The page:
Retracing the steps of the Prophets

After a hearty breakfast – including a very hot and spicy scrambled egg (the waiter introduced it as pepper jam) which definitely gave us the wake-up call we needed – we set off for some more exploration. The plan for the day: go to Harran, a small village nearby, which once used to be a major city in Mesopotamian times and after. Aside from being one of the continuously inhabited spots on Earth, it is also famous for being the place where the prophet Abraham (Ibrahim) lived for a few years during his life.

Stuffing ourselves before our tiring day ahead
Stuffing ourselves before our tiring day ahead

At first, we were going to get the hotel to arrange our visit to Harran, which would have been quite at an affordable price but given the expenses accrued from our organised tours and the fact that due to road construction and renovations, we wouldn’t have seen much of what we wanted anyway, we decided against. We started walking to the city centre following the directions of the hotel manager and maps in hand. At some point, someone came to us to see if we needed help – probably pitied our helpless-looking faces.

Our saviour was a banker and invited us in (the bank!) to chill for a bit. He said it was the month of Ramadan so he was fasting but he would be very happy to serve us some water or tea or whatever else we wanted. We refused, of course. I have to say this was the first time I had been asked to come in and rest for a bit in a bank, out of all places, probably the most sacred place of the modern world. We, of course, had had the ingenious idea to go out around midday, when the sun was at its peak and it was only getting hotter. We talked for a bit, telling him where we wanted to go, including the Şanlıurfa Museum which was also on our list of places to go to for the day. He believed the museum to be closed for renovations but made a few calls just to confirm. Then, he went out of his way to take us to the dolmuş stand for us get our bus for Harran. He even gave us his number just in case we needed help.

The city walls and traditional houses at Harran definitely made us feel as if we had leapt back in time. The midday sun had made everyone retreat back indoors until it was safe enough to be out and other than the kid who asked us if we wanted a guide (we refused), there was no one to be seen anywhere.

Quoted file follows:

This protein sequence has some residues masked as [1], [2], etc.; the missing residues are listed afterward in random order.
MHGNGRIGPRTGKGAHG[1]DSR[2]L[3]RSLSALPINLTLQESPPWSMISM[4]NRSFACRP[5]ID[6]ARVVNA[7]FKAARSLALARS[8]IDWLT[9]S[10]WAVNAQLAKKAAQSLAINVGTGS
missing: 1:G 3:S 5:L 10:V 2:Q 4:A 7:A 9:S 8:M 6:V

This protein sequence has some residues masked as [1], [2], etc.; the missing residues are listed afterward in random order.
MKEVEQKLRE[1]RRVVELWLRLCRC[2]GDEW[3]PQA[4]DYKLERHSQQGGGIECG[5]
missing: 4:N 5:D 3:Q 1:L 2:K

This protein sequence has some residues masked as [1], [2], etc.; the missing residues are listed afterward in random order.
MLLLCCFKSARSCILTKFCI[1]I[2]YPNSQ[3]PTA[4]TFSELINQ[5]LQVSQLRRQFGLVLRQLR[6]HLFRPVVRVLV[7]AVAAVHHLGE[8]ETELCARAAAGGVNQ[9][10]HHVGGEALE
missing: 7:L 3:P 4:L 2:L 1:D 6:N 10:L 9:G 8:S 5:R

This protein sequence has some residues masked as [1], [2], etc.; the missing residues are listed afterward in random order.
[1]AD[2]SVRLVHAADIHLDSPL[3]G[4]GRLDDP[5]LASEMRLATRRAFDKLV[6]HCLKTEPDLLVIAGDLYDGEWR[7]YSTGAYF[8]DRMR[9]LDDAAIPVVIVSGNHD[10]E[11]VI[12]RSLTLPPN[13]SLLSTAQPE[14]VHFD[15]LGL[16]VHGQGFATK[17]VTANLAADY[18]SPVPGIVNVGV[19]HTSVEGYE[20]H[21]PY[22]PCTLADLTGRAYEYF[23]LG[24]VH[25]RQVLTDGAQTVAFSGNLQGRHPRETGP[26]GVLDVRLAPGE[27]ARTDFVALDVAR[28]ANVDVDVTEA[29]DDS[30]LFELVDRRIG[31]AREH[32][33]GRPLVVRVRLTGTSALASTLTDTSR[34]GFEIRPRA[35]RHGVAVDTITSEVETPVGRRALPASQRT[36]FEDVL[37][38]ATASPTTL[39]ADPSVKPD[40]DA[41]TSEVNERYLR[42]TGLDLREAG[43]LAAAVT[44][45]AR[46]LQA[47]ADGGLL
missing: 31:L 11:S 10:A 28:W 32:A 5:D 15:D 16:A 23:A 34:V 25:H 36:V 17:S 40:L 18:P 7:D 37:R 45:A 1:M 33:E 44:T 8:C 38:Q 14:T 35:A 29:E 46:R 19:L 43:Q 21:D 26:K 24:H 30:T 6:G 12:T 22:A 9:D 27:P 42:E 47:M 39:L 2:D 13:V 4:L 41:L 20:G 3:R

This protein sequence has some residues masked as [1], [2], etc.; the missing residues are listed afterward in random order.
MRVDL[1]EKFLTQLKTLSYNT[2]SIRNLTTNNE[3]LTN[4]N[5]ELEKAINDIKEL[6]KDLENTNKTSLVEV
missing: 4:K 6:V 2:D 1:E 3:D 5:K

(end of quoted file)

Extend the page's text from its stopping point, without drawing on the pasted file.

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The place was quite well preserved, with quite informative, albeit badly translated, signs everywhere to help guide-less tourists like us. According to one of them, Harran was one of the cities built after the Flood and that aside from the Prophet Abraham, many other people of importance in the Abrahamic religions had marked this place as well.

Quite some imagination is needed to visualise how this city must have looked once but it was quite fun exploring on our own and trying to discuss about everything. That is definitely one of the reason I love travelling with someone else: we don’t always notice the same details and it’s always interesting to look at things from someone else’s point of view and realise what you have missed. It definitely paints a better picture.

Harran Tumulus - excavations ongoing
Harran Tumulus – excavations ongoing
The Grand Mosque of Harran (in bits and pieces) - the oldest mosque in Anatolia
The Grand Mosque of Harran (in bits and pieces) – the oldest mosque in Anatolia

We were quite relieved when we finally made it to the famous beehive houses which had been specially designed for such an environment; despite the heat outside, the houses were quite cool inside. They’re only used for cultural and touristic purposes now but it seems quite amazing that people still lived in them just a few decades ago.

Beehive houses
Beehive houses
A converted cafe by the beehive houses
A converted cafe by the beehive houses

Most of the other sights were closed and we were definitely ready to go back and chill somewhere else, which wasn’t as hot as this place. As we walked by, some car stopped in front of us and offered us a lift back to the city walls from where we could get the bus back. This definitely felt like a blessing from god.

We chit chatted as he drove and he offered to show us more of the Harran – to be honest, we really had just seen the bare minimum. We thought why not and there we went whizzing through the tiny roads of Harran.

He took us to visit the “Jacob’s Well”, a place we had no idea was even found in Harran. When his brother envisaged to kill him, Jacob ran away to Harran, to his uncle’s place and stayed there for a month. This is the well where Jacob first met his wife Rachel. We even had a sip of the water from the well, which was quite refreshing given the circumstances.

Jacob's Well
Jacob’s Well

As we drove back, we learned that he was actually the nephew of the mayor here in Harran and seeing that the bus wouldn’t be coming anytime soon, he invited us into the municipality building.  I have never been so grateful for the invention that we call air-conditioning. He even bought us water and possibly saved us from dehydration. We sat outside in the park on benches where some kids had previously been lying on but quickly shooed away to make place for the foreign ladies. That definitely was quite an amusing finale to our cultural and historical trip in time.

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